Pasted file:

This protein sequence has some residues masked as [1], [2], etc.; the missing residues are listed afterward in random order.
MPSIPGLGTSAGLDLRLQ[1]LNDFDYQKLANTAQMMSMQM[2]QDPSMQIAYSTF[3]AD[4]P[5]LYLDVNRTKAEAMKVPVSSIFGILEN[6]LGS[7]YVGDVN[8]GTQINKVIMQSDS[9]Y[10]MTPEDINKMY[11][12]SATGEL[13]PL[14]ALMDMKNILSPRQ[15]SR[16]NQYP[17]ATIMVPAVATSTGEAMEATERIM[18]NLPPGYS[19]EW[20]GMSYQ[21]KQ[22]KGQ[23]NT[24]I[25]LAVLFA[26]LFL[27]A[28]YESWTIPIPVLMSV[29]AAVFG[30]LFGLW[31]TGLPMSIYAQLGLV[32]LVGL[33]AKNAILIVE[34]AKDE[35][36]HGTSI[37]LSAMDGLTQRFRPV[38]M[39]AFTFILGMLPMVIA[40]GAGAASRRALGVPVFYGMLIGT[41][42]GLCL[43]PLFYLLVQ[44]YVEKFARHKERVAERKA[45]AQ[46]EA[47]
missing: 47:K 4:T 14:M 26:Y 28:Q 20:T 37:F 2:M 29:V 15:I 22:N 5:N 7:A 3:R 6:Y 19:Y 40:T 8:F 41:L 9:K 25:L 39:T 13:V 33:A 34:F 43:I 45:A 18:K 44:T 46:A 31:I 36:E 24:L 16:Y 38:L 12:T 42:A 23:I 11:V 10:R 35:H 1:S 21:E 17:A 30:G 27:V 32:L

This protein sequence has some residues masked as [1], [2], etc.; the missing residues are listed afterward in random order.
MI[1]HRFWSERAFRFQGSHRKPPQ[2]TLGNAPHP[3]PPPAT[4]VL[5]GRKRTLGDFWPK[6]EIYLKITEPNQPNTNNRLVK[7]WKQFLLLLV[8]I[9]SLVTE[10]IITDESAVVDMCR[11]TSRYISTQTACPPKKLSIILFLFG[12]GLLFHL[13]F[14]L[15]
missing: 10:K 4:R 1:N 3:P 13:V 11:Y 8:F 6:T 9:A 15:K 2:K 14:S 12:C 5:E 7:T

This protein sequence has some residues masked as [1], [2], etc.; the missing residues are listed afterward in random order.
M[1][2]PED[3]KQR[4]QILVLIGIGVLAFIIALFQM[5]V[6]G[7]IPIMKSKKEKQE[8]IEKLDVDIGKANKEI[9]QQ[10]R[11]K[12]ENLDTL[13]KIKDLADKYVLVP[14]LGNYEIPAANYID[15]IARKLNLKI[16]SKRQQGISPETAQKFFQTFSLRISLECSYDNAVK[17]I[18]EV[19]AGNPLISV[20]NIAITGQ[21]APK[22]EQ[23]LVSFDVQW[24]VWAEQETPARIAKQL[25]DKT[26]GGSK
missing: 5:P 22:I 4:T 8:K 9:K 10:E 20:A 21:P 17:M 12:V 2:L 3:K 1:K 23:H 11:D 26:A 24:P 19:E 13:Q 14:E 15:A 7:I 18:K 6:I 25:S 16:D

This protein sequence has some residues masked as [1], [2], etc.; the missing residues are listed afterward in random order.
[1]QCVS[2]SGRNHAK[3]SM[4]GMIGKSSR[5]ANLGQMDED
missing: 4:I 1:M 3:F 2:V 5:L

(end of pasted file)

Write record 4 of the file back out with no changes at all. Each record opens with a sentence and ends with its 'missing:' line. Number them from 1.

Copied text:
This protein sequence has some residues masked as [1], [2], etc.; the missing residues are listed afterward in random order.
[1]QCVS[2]SGRNHAK[3]SM[4]GMIGKSSR[5]ANLGQMDED
missing: 4:I 1:M 3:F 2:V 5:L